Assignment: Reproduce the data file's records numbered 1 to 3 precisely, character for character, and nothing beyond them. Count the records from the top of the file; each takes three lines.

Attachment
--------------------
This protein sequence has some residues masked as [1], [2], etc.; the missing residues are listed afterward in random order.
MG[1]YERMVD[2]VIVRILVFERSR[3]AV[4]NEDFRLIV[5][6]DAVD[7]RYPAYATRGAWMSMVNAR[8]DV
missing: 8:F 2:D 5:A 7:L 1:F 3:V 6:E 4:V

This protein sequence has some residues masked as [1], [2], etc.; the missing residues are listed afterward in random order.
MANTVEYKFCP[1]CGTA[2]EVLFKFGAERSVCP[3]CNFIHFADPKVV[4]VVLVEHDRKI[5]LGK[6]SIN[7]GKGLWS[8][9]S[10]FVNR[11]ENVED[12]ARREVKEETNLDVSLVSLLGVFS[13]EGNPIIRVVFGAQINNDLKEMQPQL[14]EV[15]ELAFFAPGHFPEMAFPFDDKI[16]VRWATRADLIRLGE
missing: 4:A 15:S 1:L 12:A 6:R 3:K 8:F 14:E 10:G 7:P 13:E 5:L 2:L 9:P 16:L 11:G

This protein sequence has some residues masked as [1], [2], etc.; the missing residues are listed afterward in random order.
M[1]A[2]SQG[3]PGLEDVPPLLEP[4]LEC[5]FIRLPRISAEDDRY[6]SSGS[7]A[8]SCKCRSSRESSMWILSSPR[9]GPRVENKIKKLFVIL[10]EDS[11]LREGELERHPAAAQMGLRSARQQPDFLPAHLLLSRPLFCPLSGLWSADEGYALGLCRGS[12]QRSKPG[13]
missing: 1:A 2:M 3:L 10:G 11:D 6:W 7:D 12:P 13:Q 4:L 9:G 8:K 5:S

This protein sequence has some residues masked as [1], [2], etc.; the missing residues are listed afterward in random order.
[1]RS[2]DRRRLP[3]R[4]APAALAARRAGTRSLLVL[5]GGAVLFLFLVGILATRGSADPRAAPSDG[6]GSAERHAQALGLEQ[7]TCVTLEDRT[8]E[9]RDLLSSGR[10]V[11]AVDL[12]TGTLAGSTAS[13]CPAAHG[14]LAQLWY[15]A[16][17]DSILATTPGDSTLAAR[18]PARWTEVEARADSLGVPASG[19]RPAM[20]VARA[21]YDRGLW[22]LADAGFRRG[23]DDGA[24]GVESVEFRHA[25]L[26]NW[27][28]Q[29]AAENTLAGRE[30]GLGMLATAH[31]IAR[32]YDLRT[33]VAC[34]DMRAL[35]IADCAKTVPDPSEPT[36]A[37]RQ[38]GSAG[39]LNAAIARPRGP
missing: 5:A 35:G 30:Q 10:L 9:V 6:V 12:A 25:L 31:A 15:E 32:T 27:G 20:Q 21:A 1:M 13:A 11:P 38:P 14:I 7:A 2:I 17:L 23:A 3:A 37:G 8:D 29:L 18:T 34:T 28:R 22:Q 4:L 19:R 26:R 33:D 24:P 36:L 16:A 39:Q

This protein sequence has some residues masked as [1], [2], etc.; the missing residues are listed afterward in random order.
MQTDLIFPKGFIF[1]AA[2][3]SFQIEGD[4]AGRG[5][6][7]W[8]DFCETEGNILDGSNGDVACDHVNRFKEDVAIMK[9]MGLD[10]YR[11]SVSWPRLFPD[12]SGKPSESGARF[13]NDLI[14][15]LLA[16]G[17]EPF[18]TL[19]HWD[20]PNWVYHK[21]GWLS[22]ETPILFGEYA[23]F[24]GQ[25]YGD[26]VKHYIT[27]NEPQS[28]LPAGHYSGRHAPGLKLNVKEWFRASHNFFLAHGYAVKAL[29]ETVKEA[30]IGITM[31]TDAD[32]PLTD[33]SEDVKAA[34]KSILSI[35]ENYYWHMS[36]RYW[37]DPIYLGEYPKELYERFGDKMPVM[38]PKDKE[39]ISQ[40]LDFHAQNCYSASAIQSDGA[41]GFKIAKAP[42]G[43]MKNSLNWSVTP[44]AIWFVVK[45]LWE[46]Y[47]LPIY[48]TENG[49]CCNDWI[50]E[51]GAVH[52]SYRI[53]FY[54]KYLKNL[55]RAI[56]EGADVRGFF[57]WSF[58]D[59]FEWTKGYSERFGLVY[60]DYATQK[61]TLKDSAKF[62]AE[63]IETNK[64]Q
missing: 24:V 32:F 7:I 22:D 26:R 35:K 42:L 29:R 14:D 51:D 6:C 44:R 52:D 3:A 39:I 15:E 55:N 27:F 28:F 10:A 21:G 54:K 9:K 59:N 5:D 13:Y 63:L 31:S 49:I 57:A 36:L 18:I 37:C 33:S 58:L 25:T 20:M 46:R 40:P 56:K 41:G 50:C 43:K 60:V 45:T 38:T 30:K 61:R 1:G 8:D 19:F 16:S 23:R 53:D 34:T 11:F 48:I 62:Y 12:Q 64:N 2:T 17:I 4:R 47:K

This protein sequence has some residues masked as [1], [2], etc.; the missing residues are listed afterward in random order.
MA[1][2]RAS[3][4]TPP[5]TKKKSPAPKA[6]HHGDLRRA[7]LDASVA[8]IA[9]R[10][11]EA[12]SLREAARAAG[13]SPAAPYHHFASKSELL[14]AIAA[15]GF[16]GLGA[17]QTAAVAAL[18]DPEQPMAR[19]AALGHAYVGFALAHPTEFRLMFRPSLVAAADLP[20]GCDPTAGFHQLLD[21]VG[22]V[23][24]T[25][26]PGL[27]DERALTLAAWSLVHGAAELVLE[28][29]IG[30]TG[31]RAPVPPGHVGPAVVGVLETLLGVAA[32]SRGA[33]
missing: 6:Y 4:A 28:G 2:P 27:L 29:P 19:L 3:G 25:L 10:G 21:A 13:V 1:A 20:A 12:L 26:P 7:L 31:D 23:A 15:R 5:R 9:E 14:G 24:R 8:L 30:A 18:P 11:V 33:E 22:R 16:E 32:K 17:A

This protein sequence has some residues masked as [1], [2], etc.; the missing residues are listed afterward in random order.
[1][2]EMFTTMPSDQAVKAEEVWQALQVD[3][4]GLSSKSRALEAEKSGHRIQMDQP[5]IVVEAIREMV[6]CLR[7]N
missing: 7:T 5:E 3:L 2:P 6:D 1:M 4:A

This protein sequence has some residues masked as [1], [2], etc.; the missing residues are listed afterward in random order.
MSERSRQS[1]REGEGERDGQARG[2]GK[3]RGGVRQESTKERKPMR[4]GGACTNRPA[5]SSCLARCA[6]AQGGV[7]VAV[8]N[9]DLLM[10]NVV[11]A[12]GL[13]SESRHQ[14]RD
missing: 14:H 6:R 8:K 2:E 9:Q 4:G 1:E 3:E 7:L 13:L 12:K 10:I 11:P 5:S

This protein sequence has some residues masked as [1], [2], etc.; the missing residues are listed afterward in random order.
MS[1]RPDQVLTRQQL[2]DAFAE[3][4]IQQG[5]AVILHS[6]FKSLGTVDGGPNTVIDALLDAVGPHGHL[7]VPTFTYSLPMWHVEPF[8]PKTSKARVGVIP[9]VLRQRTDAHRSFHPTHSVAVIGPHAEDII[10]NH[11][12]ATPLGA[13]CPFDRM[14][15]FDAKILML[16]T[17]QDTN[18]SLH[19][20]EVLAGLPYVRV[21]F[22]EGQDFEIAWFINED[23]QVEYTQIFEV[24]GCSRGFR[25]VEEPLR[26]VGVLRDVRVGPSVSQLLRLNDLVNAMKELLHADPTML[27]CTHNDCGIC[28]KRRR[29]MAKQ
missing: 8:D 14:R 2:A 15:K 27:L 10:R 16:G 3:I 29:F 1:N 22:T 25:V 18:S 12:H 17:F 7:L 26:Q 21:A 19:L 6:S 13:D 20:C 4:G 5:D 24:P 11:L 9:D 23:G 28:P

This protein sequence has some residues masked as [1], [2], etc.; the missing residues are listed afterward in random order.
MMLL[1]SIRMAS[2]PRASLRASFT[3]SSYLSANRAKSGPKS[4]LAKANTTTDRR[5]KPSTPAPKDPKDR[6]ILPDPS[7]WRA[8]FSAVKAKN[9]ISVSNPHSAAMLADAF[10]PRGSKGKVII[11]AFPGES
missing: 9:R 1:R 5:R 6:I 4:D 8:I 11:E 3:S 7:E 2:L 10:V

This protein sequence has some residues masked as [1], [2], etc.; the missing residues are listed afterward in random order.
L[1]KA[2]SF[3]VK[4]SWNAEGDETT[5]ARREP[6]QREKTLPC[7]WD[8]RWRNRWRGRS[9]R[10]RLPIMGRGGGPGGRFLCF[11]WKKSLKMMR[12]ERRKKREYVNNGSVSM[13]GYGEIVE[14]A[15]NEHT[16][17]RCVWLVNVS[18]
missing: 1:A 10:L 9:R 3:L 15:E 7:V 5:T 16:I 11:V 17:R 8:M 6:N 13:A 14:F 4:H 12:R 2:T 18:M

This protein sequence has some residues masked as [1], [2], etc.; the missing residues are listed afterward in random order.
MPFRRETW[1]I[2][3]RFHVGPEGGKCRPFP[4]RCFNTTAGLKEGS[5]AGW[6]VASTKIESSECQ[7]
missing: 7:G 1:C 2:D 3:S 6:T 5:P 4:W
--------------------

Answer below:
This protein sequence has some residues masked as [1], [2], etc.; the missing residues are listed afterward in random order.
MG[1]YERMVD[2]VIVRILVFERSR[3]AV[4]NEDFRLIV[5][6]DAVD[7]RYPAYATRGAWMSMVNAR[8]DV
missing: 8:F 2:D 5:A 7:L 1:F 3:V 6:E 4:V

This protein sequence has some residues masked as [1], [2], etc.; the missing residues are listed afterward in random order.
MANTVEYKFCP[1]CGTA[2]EVLFKFGAERSVCP[3]CNFIHFADPKVV[4]VVLVEHDRKI[5]LGK[6]SIN[7]GKGLWS[8][9]S[10]FVNR[11]ENVED[12]ARREVKEETNLDVSLVSLLGVFS[13]EGNPIIRVVFGAQINNDLKEMQPQL[14]EV[15]ELAFFAPGHFPEMAFPFDDKI[16]VRWATRADLIRLGE
missing: 4:A 15:S 1:L 12:A 6:R 3:K 8:F 14:E 10:G 7:P 13:E 5:L 2:L 9:P 16:L 11:G

This protein sequence has some residues masked as [1], [2], etc.; the missing residues are listed afterward in random order.
M[1]A[2]SQG[3]PGLEDVPPLLEP[4]LEC[5]FIRLPRISAEDDRY[6]SSGS[7]A[8]SCKCRSSRESSMWILSSPR[9]GPRVENKIKKLFVIL[10]EDS[11]LREGELERHPAAAQMGLRSARQQPDFLPAHLLLSRPLFCPLSGLWSADEGYALGLCRGS[12]QRSKPG[13]
missing: 1:A 2:M 3:L 10:G 11:D 6:W 7:D 12:P 13:Q 4:L 9:G 8:K 5:S